FORT WORTH, Texas -- It was night time when Sandra Garcia says she called the police to report a prowler in her north Fort Worth backyard just a few weeks ago.
"We didn't know who it was, we didn't know if he had any weapons," she said.
When asked how long it took for Fort Worth police arrive, she said, "I would say they were here within 10-15 minutes."
It was shorter than response times she's seen over the years, but still long enough to raise concerns.
"What if it had been someone with a gun?" she said. "It was slow. It was improved, but it was slow."
Police response times will be under the microscope Tuesday at Fort Worth City Council. According to a pre-council report, "priority one" calls-- where there is an imminent threat to human life, like a shooting or a burglary in progress-- are taking police city-wide on average 9:27 to respond.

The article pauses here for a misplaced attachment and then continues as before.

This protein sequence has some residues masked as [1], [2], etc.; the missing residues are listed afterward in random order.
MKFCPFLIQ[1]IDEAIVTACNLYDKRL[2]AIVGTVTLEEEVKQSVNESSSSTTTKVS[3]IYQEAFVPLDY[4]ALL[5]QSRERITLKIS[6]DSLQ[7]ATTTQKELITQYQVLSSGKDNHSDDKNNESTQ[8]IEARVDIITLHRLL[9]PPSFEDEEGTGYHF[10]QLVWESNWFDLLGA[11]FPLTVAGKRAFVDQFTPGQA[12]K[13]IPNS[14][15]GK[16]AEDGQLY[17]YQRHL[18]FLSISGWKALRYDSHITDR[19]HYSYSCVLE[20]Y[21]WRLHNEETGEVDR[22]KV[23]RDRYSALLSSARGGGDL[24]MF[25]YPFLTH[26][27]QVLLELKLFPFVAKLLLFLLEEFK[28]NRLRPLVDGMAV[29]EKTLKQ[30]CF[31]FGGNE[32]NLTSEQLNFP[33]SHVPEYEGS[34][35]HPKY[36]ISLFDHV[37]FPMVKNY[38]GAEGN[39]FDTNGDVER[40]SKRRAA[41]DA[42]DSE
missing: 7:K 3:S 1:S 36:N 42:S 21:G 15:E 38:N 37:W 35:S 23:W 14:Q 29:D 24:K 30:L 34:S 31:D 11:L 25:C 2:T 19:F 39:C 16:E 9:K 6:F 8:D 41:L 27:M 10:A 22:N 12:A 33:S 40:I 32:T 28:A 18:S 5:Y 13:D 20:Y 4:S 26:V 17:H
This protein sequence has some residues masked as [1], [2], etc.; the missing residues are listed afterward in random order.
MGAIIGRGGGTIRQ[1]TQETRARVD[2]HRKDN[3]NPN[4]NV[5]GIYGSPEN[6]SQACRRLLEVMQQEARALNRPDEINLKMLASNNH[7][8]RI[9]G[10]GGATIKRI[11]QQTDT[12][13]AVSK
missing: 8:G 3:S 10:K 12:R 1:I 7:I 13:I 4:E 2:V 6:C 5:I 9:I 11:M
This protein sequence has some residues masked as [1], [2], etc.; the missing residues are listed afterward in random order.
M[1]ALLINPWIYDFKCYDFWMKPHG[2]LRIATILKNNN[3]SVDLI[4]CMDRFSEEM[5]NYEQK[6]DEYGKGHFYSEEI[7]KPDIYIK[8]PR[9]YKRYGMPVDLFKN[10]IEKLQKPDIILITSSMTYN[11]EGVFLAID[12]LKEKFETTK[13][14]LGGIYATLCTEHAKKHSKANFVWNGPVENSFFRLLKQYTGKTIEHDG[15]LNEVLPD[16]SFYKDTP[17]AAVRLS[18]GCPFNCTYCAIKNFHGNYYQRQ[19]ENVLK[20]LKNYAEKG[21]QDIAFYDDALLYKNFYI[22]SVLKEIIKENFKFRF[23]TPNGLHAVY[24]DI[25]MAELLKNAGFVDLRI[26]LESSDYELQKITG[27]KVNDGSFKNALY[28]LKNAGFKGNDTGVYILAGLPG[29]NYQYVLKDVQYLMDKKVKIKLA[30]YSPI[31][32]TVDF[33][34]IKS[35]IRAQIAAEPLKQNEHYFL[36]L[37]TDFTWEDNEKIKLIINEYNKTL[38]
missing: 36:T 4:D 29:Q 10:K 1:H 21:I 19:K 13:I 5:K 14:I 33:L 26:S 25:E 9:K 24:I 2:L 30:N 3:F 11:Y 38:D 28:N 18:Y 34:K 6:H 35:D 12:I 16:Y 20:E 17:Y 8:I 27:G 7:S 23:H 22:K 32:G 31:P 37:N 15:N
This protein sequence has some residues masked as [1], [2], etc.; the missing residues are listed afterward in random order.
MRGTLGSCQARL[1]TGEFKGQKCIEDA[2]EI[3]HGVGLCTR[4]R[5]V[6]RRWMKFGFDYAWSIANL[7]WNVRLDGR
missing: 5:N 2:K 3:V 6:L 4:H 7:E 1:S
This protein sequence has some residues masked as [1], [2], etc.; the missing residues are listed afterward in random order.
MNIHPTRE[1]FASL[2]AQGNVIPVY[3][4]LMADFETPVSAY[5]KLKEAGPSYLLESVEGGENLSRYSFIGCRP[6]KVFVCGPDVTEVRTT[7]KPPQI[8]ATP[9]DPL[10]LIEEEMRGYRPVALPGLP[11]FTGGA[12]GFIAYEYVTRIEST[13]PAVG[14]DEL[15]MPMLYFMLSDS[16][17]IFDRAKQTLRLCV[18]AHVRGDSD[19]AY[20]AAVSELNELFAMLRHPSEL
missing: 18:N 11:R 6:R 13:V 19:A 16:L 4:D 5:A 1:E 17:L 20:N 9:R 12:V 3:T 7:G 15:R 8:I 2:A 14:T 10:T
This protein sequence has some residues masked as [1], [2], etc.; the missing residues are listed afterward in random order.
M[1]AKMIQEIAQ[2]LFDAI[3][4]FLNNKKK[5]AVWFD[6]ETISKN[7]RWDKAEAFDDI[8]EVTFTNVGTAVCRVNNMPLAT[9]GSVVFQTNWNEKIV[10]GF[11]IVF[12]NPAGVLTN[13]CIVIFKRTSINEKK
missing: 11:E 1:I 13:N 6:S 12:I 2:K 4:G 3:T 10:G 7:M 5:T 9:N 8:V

"No, we're not comfortable with that number. Certainly not," said city councilman Dennis Shingleton.
The figure is shorter than last year, which hovered between 9:34 and 9:55, according to the same document. But it is more than it was in 2011 (8:34), 2012 (8:39) and 2013 (8:27).
One officer Monday called the current wait time "unacceptable." Multiple police sources told WFAA officers feel the response times a direct result of inadequate staffing, calling on city council to put more officers in the growing city.
"I think we would consider it, yes," Shingleton said. He says he wants to hear from police first, as well as the consulting group, which is analyzing the response times.
Fort Worth PD currently has around 1,700 sworn officers, sources said. Shingleton said that's the most they've had in years.
"Just based upon these one-quarter numbers, I don't think we ought to pull the panic button and say we're going to increase staffing immediately," he said.
But from those who've had to wait before, like Sandra Garcia?
"I definitely think we need more officers," she said.